Sometimes when counseling students, I sense that there are some physiological things complicating the social, spiritual, and emotional issues we are discussing. I am not a counselor, but I have some training and experience in recognizing signs and symptoms of mental illness. One of my greatest challenges in these situations is convincing students to seek professional medical advice from a psychiatrist. The taboo associated with mental illness is clearly present, but there are also theological prejudices in place as well. If you develop a sinus infection (an issue with the biochemistry of your respiratory system) you go to the doctor, get an antibiotic, and get well. No worries. But if you develop anxiety and/or depression (an issue with the biochemistry of your brain), this feels like a fundamentally different thing to most people. Some say that anxiety and depression are a spiritual issue. I agree, but no more and no less so than an upper respiratory infection. Some say that anxiety and depression are the result of sin. No more and no less so that any other illnesses. We are broken people in a broken world.

I have a long and sordid history with respiratory infections and asthma. Sometimes they develop because I don’t get enough rest, and sometimes they just happen because I have allergies or because I’m a runner and the air quality is poor. I’ve learned that sometimes a respiratory infection will clear up on its own, and I can usually tell by my symptoms whether or not I need to see a doctor. Similarly, I’ve learned from my work with students and from pastors, counselors, psychologists and psychiatrists that anxiety and depression are sometimes episodic and will ease up without medication, but sometimes they are chronic and additional assistance is needed. Why do we place such theological weight on the decision to seek treatment for brain chemistry issues? Why do we classify respiratory infections as “physical illness” and anxiety and depression as “mental illness”?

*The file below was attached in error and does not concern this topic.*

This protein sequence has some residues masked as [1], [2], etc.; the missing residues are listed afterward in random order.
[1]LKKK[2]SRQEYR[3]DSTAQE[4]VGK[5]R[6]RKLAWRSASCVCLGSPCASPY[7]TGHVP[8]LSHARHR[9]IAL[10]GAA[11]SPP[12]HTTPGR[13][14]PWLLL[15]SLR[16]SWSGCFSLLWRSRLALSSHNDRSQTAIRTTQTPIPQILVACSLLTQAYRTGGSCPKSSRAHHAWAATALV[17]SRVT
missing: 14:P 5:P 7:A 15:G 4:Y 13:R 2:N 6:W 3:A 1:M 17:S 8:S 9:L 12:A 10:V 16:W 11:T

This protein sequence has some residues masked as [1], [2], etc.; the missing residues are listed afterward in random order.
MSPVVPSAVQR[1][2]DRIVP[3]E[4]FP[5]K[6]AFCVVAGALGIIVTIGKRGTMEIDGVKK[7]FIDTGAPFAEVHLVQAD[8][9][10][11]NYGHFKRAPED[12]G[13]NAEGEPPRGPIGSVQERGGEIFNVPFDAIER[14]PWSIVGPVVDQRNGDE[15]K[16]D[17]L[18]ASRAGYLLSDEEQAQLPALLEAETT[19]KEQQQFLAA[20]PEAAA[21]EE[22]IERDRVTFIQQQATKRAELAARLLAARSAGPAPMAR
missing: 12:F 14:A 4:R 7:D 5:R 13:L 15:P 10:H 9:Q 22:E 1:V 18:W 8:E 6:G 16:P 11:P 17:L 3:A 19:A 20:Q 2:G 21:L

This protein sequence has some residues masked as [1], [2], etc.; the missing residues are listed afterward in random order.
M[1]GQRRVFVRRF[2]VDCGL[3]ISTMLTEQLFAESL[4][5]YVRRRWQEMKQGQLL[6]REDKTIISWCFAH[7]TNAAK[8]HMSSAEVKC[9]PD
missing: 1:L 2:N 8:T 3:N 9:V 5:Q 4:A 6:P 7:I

The reality is that our understanding of brain science is relatively small compared to our knowledge of other bodily systems. We aren’t sure what everything in our brain does or how medications will affect it. It’s all scientifically hazy and so our thoughts about brain chemistry are theologically hazy. Some think that if people have faith or pray sufficiently, then their anxiety and depression will go away. Sometimes is does, in the same way that extra rest and proper diet can clear up the common cold. But sometimes that doesn’t do the trick, and there’s no shame or spiritual failure associated with getting help when help is needed, either for your body or your brain. After all, your brain is part of your body, and your soul and spirit are inextricably connected to all of it.

Are anti-depressants or anti-anxiety medications a crutch? Of course! So are antibiotics and antihistamines. And for that matter, so are crutches, and when my daughter broke her foot, I thanked God for the crutches. Can antidepressants and other psycho-trophic medications be misused, prescribed prematurely, and used to the inappropriate exclusion of other forms of treatment? Sure, but this is true of all medications. All good things can be misused. It shows no lack of faith or no deficit of prayer to take medication when medication is needed and other treatments alone won’t do the job adequately. Can God heal? Sure. And why do we tend to think that God’s healing and medical treatment are mutually exclusive?


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